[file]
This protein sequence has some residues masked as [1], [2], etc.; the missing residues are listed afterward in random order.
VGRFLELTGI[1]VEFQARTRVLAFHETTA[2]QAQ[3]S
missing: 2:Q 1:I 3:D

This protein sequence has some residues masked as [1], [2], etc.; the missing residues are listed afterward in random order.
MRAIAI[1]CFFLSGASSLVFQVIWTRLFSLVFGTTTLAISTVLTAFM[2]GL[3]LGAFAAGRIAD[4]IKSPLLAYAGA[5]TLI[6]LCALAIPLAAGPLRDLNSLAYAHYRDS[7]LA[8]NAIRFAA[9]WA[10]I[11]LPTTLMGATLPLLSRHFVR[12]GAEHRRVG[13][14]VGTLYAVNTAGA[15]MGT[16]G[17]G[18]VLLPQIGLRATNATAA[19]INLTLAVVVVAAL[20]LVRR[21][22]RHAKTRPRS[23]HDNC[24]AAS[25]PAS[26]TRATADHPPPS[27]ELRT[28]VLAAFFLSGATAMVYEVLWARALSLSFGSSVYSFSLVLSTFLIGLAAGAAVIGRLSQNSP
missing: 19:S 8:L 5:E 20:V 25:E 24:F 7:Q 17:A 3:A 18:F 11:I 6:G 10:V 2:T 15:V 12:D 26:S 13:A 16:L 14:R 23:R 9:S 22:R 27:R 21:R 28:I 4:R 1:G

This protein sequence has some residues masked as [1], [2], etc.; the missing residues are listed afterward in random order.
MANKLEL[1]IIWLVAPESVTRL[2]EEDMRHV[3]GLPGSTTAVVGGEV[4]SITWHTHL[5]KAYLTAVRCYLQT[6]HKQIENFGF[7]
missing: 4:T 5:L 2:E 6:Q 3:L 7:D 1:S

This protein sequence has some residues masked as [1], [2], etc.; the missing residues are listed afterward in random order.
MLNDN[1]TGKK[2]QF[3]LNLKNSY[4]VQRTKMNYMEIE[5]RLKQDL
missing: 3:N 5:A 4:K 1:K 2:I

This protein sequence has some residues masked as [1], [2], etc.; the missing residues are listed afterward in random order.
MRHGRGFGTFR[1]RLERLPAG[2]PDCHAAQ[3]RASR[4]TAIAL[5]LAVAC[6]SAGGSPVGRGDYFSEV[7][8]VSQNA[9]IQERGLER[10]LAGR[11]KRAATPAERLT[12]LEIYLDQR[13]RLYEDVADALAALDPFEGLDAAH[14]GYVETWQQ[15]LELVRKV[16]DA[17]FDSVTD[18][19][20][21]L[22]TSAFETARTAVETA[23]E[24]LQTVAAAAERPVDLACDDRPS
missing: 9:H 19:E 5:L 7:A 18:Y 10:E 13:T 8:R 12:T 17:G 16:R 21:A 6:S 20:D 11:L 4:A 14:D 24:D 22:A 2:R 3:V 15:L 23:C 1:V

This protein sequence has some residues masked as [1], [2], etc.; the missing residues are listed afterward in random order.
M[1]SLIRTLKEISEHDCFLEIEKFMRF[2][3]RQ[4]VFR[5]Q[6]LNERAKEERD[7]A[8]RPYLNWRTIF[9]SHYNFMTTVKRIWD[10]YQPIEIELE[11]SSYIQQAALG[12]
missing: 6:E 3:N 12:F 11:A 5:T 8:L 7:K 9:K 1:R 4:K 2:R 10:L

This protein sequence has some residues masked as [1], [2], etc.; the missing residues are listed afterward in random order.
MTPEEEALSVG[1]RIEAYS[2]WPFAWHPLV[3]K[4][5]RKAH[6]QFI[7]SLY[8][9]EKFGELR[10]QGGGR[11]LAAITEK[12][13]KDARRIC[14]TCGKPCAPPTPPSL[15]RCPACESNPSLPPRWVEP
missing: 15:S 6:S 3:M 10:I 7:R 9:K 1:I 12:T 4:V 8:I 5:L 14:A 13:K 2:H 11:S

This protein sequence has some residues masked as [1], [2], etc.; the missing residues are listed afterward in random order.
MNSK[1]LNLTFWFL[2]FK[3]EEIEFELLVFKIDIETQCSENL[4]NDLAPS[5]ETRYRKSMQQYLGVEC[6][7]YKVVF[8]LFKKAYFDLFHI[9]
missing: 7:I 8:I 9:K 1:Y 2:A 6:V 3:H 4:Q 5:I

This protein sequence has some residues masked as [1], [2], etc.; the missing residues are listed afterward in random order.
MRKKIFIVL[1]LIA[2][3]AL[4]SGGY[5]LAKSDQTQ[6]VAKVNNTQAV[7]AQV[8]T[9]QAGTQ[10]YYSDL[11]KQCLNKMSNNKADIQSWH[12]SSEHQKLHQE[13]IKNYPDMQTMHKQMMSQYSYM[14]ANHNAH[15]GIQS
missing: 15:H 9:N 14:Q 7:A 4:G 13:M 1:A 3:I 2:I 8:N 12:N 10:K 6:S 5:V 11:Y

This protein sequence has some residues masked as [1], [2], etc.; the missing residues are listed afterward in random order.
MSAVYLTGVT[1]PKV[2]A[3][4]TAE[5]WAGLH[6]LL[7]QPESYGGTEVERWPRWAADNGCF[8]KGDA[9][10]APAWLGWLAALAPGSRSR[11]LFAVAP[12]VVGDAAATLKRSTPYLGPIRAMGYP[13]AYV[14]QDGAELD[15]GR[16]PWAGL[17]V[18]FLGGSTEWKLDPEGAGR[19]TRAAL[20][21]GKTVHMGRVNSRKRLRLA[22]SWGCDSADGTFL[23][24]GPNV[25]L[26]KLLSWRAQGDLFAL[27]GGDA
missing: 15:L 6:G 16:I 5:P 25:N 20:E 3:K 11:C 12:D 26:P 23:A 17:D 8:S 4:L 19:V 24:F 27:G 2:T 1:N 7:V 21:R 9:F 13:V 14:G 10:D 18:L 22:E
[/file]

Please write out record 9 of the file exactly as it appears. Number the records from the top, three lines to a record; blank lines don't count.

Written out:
This protein sequence has some residues masked as [1], [2], etc.; the missing residues are listed afterward in random order.
MRKKIFIVL[1]LIA[2][3]AL[4]SGGY[5]LAKSDQTQ[6]VAKVNNTQAV[7]AQV[8]T[9]QAGTQ[10]YYSDL[11]KQCLNKMSNNKADIQSWH[12]SSEHQKLHQE[13]IKNYPDMQTMHKQMMSQYSYM[14]ANHNAH[15]GIQS
missing: 15:H 9:N 14:Q 7:A 4:G 13:M 1:A 3:I 2:I 8:N 12:N 10:K 6:S 5:V 11:Y